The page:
- Did I need or did I use accommodations in high school or on a job?
- Do I avoid reading because I do not seem to understand when I read something the first time?
- Did I have an Individual Education Plan (IEP) or a 504 Plan in high school?
- Do I take medication or receive treatment for an ongoing health condition?
- Do I have a temporary medical condition such as a broken bone, had surgery or an illness lasting longer than a week, or I am pregnant?
- Am I a veteran with a diagnosed condition?
Employment opportunities for individuals with disability increase with college education. Nearly 2/3 of all job openings in 2020 will require some form of higher education or training.
Bureau of Labor Statistics (BLS), states that 26.1% of people with a disability compared to 75. 9% without a disability who completed at least a bachelor's degree were employed in 2014. The BLS report that about 16.4% of those over the age of 25 reporting having a disability obtained at least a bachelor's degree while 25.5% achieved some college or an associate’s degree (2-year degree). It appears students with disabilities have greater success at a community college.
TRIO Student Support Services
The TRIO Student Support Services Program at Northeast is an academic assistance program funded through TRIO Grants by the U.S. Department of Education. The program is designed for low-income, first-generation college students, or students with a disability. Learn more about additional supports offered to students with disabilities.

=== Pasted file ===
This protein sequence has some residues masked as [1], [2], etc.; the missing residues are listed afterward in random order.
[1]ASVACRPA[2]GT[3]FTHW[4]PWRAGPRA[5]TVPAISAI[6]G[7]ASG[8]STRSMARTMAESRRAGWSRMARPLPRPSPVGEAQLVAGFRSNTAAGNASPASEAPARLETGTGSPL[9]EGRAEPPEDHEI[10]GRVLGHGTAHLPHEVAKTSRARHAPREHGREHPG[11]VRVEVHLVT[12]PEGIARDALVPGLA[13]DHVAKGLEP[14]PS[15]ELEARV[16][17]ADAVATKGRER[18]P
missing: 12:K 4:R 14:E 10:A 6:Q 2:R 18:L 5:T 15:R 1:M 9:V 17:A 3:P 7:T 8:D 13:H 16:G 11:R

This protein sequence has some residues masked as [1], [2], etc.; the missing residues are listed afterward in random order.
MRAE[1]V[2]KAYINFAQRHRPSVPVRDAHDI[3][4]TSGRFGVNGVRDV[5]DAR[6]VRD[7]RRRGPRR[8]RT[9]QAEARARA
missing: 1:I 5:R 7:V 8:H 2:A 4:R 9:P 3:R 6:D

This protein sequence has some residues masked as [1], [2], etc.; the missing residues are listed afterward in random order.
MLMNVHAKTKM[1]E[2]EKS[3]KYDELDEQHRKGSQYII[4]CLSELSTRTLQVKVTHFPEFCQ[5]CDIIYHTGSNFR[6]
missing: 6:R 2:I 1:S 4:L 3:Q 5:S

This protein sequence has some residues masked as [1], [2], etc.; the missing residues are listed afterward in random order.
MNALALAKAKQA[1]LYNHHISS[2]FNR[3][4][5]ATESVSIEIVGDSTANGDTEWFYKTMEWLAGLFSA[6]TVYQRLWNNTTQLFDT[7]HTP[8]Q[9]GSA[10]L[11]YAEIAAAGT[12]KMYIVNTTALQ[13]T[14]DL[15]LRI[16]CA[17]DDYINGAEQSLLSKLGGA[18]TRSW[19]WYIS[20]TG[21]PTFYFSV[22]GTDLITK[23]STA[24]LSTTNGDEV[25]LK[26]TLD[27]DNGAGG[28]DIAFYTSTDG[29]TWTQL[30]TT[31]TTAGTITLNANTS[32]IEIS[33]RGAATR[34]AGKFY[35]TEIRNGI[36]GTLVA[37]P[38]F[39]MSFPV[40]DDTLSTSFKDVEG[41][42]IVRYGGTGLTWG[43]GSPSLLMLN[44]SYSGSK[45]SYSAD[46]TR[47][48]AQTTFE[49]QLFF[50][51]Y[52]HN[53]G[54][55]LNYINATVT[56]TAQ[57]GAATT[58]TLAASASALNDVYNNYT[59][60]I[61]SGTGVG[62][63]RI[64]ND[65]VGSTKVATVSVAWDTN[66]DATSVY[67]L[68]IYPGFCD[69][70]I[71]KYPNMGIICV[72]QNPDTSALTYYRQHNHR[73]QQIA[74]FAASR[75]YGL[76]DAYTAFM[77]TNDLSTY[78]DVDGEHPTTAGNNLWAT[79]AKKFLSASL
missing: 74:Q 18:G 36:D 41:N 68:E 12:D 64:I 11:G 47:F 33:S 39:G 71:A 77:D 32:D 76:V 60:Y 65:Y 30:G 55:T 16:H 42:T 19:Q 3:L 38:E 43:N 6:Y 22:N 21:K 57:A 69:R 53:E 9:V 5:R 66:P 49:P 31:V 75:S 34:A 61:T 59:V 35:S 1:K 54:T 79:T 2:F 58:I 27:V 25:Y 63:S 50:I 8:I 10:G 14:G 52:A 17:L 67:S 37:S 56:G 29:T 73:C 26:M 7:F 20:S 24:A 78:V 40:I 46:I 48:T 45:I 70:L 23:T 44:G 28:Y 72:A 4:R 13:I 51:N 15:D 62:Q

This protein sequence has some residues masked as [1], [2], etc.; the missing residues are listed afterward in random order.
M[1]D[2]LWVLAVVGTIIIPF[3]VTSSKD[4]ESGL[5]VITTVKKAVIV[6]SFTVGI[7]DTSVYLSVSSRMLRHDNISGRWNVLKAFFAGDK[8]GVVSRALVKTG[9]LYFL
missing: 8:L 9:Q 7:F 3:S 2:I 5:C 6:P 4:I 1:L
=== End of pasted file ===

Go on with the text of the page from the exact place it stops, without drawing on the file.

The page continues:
Yes, Disability Services remains open and available for students with disabilities. We will continue provide all services previously provided but all meetings will be done virtually. We are available as well to any current or future student who are requesting services. Please go to the DS web page for more information: Request Accommodations
All meetings will be taking place via phone, email, or zoom (video conferencing). We will not be meeting face-to-face until further notice.
Yes, your accommodations are still in place! They may look different given all classes are online. This is a good time to review your accommodations and remind your instructors of your accommodations. You may not have used your accommodations when the classes were in the classroom but may want to use them now. If you need reminders of what your accommodations are, the academic access letters were emailed to you at the beginning of the semester or when you started receiving services. We are available to discuss your accommodations and how to they will work for online coursework.
Inform your instructor and inform Disability Services Staff. Amber is the primary person to contact regarding Disability related technology support. If you have questions about how to access your materials or experiences barriers to accessing your materials, please contact, Amber, the Adaptive Technology Support Specialist.
Amber Willoughby, Adaptive Technology Support Specialist
Call (402) 844-7714 Email firstname.lastname@example.org
Yes! Any services provided on campus will be offered virtually. Check out web page: Assistive Technology Services
- For our faculty and staff colleagues, please know that we remain equally available to collaborate with you by email and Zoom during this time.